Thursday, January 29, 2009

February Madness 2009!!!

The Israeli election is coming up on February 10! Following up on Mah Rabu’s successul March Madness prediction pool for the 2006 election, Jewschool and Mah Rabu are excited to announce FEBRUARY MADNESS 2009!!! All you have to do to enter is predict the number of Knesset seats that each party will win in the election.

The winner will receive a book of his/her choice from Ben-Yehuda Press. Entrance is free, but there is a suggested donation of $10 to the organization of your choice dedicated to making Israel the best it can be. Israeli citizens are encouraged to vote in the actual election as well.

To enter, go to February Madness! The deadline to enter is Monday, February 9, 2009, at 11:59 PM Israel Standard Time (4:59 PM EST).

Here is the official list of parties and candidates. Right now it’s only in Hebrew, but we’ll post a link to the English list when and if they post it. Also, in the next few days we’ll put up a post with descriptions of each of the parties and links to their websites.

The winner will be chosen based on who correctly predicts the greatest number of Knesset seats. For example, if the actual results are Men’s Rights 50, Tzabar 30, Aleh Yarok 20, Leeder 10, and Koach HaKesef 10, and you predicted Men’s Rights 40, Tzabar 40, Aleh Yarok 5, Leeder 5, Koach HaKesef 15, and Lechem 15, then your score would be 90 out of 120 (since you correctly predicted 40 seats for Men’s Rights, 30 for Tzabar, 5 for Aleh Yarok, 5 for Leeder, and 10 for Koach HaKesef). Your predictions must add up to 120 to be a valid entry.

Just for fun, there will be two optional tiebreaker questions:
1. Among the parties that do not meet the threshold for Knesset seats, which one will come the closest?
2. Which party will receive the fewest votes?

Good luck!!!!


Linking to the Reform Shuckle twice in one week: there's an interesting discussion going on about the Rethinking Reform Think Tank -- i.e., the people who other people expect me to agree with and are surprised to find out that I don't so much. In practice I'm probably closer to them than either of us is to the mainstream of the Reform movement, but we seem to differ on philosophy: they seem to think the problem with the Reform movement is too much autonomy, whereas I think the problem is that (informed) autonomy hasn't really been implemented yet.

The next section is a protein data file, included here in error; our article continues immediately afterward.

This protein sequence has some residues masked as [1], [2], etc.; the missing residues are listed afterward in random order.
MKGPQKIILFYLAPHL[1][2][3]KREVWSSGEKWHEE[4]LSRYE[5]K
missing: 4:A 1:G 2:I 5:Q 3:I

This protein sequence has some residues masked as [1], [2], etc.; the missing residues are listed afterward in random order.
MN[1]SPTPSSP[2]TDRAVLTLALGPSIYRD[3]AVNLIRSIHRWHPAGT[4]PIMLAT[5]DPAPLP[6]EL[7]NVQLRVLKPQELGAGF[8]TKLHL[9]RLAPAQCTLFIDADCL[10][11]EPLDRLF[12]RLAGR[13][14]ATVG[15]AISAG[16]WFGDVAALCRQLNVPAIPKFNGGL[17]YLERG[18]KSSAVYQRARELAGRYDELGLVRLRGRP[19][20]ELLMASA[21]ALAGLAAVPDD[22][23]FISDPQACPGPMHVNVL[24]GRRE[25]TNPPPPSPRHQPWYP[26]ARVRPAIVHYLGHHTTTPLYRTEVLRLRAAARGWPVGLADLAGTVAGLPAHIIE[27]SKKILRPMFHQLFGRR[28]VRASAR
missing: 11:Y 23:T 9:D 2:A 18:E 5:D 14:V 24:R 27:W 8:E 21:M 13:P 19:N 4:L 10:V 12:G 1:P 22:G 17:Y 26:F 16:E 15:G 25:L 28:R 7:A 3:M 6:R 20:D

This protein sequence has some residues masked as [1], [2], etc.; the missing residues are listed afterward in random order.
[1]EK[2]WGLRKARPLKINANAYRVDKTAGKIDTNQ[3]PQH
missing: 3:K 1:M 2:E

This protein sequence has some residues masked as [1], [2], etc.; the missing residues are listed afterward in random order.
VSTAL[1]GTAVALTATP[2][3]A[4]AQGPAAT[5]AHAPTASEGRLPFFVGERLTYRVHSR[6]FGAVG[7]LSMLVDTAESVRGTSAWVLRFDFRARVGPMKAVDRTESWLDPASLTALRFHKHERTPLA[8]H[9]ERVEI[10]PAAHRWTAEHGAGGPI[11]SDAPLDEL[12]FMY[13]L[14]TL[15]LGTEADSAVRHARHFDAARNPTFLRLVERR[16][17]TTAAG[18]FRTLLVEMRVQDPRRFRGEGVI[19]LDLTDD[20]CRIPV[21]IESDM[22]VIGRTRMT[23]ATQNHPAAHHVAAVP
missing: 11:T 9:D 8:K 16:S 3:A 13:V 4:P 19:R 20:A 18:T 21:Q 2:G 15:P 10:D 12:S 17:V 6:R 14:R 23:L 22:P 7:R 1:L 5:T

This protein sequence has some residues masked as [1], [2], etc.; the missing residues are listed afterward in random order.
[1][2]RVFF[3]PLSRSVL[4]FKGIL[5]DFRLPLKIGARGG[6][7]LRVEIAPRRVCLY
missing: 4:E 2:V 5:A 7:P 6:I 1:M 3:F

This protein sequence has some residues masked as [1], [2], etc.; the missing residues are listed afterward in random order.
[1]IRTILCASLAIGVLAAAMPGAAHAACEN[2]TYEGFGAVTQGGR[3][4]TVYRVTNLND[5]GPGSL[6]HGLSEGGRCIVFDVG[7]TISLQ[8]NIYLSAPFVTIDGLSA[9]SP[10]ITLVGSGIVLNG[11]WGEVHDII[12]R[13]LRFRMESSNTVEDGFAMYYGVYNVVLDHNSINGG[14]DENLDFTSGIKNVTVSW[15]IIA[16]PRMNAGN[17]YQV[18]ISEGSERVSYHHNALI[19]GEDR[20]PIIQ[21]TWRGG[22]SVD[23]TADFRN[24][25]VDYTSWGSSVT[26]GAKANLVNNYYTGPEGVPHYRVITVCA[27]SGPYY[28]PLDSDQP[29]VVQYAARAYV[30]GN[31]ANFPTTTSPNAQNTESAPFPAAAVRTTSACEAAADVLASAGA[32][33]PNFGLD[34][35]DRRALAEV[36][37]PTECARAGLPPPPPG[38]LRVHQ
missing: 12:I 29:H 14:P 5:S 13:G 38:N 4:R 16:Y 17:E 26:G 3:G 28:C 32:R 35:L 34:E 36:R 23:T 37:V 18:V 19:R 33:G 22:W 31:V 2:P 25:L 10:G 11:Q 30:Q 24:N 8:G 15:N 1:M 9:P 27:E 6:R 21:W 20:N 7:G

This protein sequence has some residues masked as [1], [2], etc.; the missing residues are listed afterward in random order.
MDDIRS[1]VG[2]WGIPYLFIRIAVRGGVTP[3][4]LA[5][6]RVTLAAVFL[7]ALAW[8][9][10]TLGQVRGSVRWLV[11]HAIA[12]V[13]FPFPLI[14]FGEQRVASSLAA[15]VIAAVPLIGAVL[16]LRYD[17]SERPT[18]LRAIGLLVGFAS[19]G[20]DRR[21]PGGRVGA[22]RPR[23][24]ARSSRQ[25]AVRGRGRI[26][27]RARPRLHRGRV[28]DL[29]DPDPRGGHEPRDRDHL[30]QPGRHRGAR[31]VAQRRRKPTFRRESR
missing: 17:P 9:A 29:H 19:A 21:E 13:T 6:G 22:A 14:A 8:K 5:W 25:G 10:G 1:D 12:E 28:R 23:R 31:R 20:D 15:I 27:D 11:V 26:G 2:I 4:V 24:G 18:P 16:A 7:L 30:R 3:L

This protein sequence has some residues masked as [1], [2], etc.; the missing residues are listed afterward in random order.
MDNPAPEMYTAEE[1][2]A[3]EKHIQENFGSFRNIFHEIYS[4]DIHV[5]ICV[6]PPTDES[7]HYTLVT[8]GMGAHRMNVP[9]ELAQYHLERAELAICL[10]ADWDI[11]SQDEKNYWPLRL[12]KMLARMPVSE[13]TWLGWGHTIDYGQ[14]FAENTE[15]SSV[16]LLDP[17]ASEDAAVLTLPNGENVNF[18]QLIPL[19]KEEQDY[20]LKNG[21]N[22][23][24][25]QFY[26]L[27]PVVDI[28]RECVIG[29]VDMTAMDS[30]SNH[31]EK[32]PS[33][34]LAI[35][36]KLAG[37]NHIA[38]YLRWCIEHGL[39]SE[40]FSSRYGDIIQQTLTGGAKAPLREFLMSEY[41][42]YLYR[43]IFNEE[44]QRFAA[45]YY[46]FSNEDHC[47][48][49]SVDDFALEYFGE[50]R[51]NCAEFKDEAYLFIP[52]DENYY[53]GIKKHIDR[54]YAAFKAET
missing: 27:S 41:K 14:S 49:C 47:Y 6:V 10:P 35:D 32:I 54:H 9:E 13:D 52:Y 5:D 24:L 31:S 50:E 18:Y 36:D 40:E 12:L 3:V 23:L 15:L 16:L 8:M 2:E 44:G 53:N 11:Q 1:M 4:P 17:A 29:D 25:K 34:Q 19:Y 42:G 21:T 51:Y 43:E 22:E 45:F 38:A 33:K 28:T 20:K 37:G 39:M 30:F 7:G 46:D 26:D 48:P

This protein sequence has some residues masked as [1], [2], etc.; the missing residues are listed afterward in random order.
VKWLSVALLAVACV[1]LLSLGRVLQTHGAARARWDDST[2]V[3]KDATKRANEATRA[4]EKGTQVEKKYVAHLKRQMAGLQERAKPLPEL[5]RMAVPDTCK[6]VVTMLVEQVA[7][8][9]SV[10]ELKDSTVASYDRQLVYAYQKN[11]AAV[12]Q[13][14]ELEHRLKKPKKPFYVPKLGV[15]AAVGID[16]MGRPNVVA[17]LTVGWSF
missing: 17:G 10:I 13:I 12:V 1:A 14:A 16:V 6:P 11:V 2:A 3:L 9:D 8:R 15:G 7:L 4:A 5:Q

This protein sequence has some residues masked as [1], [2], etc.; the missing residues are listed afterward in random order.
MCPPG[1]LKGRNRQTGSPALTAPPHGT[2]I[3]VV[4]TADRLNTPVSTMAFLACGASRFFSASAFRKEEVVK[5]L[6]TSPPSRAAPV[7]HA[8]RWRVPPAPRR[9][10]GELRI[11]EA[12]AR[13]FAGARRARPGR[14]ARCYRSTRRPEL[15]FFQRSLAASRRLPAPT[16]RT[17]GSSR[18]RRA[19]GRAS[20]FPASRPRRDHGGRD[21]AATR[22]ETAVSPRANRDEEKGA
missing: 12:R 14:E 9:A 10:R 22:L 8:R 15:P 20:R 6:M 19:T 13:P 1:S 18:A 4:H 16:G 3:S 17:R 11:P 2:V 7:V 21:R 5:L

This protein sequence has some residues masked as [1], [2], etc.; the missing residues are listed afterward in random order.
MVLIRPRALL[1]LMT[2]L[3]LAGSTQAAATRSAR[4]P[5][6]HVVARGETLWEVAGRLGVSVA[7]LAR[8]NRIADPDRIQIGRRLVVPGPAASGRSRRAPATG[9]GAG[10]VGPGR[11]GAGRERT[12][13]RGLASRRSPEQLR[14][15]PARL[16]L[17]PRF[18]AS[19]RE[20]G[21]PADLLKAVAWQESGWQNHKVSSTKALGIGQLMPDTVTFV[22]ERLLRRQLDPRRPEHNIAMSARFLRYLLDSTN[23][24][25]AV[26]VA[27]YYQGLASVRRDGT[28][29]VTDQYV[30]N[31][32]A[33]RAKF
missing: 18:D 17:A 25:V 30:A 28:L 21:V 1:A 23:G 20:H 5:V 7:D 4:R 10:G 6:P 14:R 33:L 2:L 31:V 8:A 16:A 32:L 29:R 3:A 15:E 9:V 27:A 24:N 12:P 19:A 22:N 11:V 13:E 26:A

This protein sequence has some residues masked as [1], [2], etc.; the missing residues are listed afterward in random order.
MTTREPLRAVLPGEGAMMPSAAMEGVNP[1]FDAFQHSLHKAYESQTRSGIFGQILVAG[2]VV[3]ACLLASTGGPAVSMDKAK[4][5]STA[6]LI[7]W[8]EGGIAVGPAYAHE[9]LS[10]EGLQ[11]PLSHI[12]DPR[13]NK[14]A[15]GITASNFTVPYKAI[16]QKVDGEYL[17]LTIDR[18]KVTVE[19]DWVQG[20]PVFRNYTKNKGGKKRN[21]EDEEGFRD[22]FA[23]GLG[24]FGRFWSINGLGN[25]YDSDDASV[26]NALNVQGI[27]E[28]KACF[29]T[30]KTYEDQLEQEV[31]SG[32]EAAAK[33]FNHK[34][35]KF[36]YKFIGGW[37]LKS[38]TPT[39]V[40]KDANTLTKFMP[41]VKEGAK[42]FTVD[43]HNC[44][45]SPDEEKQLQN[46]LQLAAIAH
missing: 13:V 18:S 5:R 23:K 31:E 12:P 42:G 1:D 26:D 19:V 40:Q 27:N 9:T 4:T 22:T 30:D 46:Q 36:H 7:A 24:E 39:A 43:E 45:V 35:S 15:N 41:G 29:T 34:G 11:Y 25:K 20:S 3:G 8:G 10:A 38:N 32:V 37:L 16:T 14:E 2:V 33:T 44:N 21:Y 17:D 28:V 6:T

Monday, January 26, 2009

First Bush-free Shabbat in 8 years

Last Friday night's Kol Zimrah gets a positive review from blogger David A.M. Wilensky.

It was a great time, with a real sense of post-inauguration joy. After dinner, birkat hamazon was augmented with spontaneous harachamans asking for blessings for the new president, and expressing the wish that we will support him and/or hold him accountable, as appropriate. The Shabbat zemirot like "Tzur Mishelo" were mixed with American folk songs like "This Land Is Your Land". When it was time to leave, we left singing the traditional "Kol Haneshamah", but then followed it with a rousing "Star-Spangled Banner" out on the sidewalk.

Sunday, January 18, 2009

Them parties will have to wait / There's so much to do

Now that the days left in the Bush administration have diminished into hours (just 42 hours left!!!), and everyone is gearing up for the inauguration (at the school where I teach, we'll be watching it on the TVs in each classroom), the song stuck in my head is "President" by Dan Bern:

Raised up my hand and said "I solemnly swear" one January day
And just like that I was the president of the USA

The shift in this country's consciousness over the last 8 years can be encapsulated by comparing two similar Dan Bern songs.

"King of the World" appeared on Dan Bern's first and self-titled album, released in 1997, at the height of the Clinton years, on the leading edge of the dot-com boom. It begins:

Well, they elected me
King of the World
I said, "Here's what I'm gonna do
Send everybody over to China